I crossed the Atlantic in December 2003. At the recommendation of several seasoned travelers, I spent part of the flight in a quiet sleep facilitated by something called "Ambien." I woke up startled to find we were about an hour from Amsterdam, 7am. I'd arranged to meet a fellow traveler in the lounge and he found me alert, talkative, and thirsty as all get out. The distraction of his company kept my mind off the fact that I was jittery and disoriented. When my connecting flight to Vienna took off, I passed out almost immediately. As I shuffled in to the arrivals terminal, the first thing I saw was the new Starbucks. I did not know where I was.

"Another time, I decided to do my taxes as soon as I got off the plane and, happily ignoring a $40,000 payment I had received, faced month after month of I.R.S. letters and threats."

Just like Iyer, one year I decided to take on a enemy bigger than myself before the jet lag had subsided. I chose my auto insurance carrier and embarked upon a war that took many months to resolve. I still tell everyone I know not to use GEICO, but in retrospect, it may have had something to do with the schizophrenic manner in which I chose to interact with them. Fueled by the success of having the late fees removed from my credit card bills, I decided tackle GEICO next. It was 3 am on my first night back in Seattle, and had I no idea of the state of my finances. Never admit this to your insurance company. (Also, I'm not so sure anymore that 24 hour customer service is a good idea. It's required for emergencies, but for your regular business calls? Think about why you're up before you pick up the phone, okay? And think about who's working the 3am shift.)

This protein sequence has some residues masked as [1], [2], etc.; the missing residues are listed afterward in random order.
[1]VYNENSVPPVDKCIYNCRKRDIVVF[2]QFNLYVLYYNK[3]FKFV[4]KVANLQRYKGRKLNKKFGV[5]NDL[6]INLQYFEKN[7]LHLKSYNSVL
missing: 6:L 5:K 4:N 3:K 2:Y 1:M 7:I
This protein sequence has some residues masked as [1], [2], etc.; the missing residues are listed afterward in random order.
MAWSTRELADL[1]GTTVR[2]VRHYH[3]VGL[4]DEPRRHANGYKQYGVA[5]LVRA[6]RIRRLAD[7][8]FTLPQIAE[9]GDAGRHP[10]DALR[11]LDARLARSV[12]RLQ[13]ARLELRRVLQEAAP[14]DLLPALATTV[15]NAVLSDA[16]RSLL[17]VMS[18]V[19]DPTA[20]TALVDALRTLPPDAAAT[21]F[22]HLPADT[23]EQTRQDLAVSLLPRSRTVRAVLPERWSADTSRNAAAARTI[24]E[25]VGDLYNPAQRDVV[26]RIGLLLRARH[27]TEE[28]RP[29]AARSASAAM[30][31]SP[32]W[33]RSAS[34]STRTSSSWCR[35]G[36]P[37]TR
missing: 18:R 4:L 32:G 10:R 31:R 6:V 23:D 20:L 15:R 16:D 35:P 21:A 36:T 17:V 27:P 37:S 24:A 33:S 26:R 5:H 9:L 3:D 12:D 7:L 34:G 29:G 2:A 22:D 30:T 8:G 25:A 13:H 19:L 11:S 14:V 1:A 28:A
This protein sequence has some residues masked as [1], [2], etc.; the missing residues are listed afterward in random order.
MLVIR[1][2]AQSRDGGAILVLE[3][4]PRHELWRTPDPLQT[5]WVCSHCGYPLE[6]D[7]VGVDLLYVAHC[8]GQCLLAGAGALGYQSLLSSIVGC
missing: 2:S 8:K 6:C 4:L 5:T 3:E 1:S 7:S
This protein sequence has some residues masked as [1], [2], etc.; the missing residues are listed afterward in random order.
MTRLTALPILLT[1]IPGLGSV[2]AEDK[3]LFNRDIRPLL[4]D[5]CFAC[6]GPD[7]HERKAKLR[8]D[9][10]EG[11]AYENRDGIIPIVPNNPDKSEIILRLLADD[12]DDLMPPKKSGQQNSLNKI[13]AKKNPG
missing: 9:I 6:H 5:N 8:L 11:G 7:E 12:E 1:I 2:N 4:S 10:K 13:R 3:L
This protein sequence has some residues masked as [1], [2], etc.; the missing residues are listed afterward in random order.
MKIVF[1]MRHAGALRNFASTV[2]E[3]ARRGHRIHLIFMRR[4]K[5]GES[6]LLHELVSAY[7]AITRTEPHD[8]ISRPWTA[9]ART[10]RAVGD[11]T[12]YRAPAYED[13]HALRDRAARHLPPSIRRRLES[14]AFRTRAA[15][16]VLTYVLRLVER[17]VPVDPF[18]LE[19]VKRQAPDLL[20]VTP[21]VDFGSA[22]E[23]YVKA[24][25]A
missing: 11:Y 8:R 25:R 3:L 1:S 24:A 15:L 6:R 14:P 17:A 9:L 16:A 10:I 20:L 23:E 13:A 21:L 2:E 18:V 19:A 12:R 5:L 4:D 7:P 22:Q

I'm a convert to the wonders of Melatonin. It doesn't eliminate jet lag entirely, but it does shortens the amount of time it takes me to get over it. The formula you hear all the time is one day for every hour of time change - with Melatonin it takes me 5 days to adjust to an Atlantic crossing, without, 10. After reading Iyer's poetic prose about jet lag, I'm wondering if I shouldn't toss away the Melatonin crutches. I've seen some interesting late night programming on PBS while jetlagged, and there's something about going to buy groceries when the aisles are blocked with stacks of new merchandise. And the middle of the night silence we have here in Austria is unlike any of the quietest of Seattle nights. The only time I experience those hours of life are when I'm under the influence of jet lag.

"When he was a boy, I recall, Rudyard Kipling woke one night with a start and realized that he had been walking in his sleep. All the way through the dreaming house and out into the garden, as the light came up. ''The night got into my head,'' he later wrote..."